The FP had never seen a condition like this before, so he used some online resources to come up with a differential diagnosis that included sarcoidosis, leprosy, drug eruption, and mycosis fungoides. Aside from an occasional drug eruption, the other conditions were ones that he had seen in textbooks only.
Based on that differential diagnosis, the FP decided to do a punch biopsy of the largest nodule, which was near the patient’s mouth. (See the Watch & Learn video on “Punch biopsy.”)
The pathology report came back as folliculotropic mycosis fungoides. The FP researched the diagnosis and determined that this was a cutaneous T-cell lymphoma that involved hair follicles and tended to occur on the head and neck. This explained the patient’s hair loss in his beard and right eyebrow. While the prognosis for mycosis fungoides is quite good, the same cannot be said for the folliculotropic variant.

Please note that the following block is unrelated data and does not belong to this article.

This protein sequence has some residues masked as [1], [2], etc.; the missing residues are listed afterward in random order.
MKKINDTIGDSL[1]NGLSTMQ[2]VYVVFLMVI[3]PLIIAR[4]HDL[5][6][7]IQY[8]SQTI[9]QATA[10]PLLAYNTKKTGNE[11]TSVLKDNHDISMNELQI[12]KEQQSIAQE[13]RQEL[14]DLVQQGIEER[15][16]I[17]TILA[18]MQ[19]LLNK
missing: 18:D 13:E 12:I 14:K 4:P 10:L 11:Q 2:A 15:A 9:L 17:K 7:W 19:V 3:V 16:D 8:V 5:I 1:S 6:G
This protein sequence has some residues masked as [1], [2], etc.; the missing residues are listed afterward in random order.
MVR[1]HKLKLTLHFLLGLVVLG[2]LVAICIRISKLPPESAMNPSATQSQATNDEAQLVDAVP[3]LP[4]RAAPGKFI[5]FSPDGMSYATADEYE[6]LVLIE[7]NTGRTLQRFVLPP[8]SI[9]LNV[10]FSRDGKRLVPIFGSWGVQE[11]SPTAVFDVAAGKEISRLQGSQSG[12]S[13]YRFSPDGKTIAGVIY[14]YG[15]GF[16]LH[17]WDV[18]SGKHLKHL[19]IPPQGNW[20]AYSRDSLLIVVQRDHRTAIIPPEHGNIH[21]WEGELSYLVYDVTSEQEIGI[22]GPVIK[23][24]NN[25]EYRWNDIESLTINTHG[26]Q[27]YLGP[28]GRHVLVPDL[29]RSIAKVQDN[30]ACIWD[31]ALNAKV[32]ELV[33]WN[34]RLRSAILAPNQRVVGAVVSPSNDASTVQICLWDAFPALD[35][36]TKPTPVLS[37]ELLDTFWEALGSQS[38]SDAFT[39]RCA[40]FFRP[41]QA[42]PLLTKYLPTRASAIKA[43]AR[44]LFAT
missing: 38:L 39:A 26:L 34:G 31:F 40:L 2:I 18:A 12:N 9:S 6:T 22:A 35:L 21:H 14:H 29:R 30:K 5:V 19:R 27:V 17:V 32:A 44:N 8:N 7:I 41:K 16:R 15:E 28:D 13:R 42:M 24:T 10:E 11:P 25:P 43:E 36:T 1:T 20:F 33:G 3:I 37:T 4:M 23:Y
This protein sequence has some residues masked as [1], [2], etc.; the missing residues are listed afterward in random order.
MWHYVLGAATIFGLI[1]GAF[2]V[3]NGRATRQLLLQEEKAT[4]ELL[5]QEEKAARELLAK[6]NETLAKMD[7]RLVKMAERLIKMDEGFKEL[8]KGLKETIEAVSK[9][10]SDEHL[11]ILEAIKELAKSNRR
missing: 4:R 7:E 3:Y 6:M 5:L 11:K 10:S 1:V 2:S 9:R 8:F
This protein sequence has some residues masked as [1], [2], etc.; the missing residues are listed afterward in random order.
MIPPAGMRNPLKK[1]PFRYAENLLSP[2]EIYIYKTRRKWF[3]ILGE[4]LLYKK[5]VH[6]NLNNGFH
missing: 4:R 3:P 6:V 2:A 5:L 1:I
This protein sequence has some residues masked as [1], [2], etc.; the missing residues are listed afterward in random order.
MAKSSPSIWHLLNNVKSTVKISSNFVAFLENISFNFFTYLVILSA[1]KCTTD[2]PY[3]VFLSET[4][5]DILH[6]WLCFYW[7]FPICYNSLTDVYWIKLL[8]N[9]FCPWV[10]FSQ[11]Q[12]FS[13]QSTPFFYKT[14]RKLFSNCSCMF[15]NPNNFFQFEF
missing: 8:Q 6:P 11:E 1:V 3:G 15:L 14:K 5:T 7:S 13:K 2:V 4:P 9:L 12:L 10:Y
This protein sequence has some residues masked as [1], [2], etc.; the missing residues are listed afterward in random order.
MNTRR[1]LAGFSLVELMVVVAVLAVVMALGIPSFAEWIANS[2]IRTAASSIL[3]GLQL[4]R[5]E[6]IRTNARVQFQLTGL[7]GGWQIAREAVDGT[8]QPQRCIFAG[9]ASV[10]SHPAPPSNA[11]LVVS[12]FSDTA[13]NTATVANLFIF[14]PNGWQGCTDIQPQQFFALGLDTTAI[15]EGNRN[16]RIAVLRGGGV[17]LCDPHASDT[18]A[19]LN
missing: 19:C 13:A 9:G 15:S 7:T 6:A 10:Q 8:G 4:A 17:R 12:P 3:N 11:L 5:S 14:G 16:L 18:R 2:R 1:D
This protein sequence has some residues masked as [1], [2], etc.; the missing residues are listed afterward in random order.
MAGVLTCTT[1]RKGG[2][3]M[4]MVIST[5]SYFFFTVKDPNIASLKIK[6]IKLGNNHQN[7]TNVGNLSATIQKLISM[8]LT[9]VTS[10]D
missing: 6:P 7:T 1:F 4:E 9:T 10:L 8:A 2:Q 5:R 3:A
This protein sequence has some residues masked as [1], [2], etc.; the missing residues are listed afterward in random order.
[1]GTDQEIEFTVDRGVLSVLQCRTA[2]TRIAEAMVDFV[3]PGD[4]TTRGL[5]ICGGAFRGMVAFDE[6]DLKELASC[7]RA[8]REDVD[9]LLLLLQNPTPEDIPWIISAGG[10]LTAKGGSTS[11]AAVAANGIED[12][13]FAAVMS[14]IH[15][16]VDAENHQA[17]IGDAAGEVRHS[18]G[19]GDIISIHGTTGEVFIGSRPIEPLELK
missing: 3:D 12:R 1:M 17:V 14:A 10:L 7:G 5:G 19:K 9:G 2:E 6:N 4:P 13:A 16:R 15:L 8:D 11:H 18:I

The FP referred the patient to Dermatology for further evaluation and treatment. In consultation with Hematology, the patient was treated with a potent topical steroid, chemotherapy, and narrowband ultraviolet B light therapy. His condition improved, but ongoing treatment and surveillance were needed.
Photos and text for Photo Rounds Friday courtesy of Richard P. Usatine, MD. This case was adapted from: Chacon G, Nayar A. Cutaneous T-cell lymphoma. In: Usatine R, Smith M, Mayeaux EJ, et al. Color Atlas and Synopsis of Family Medicine. 3rd ed. New York, NY: McGraw-Hill;2019:1124-1131.
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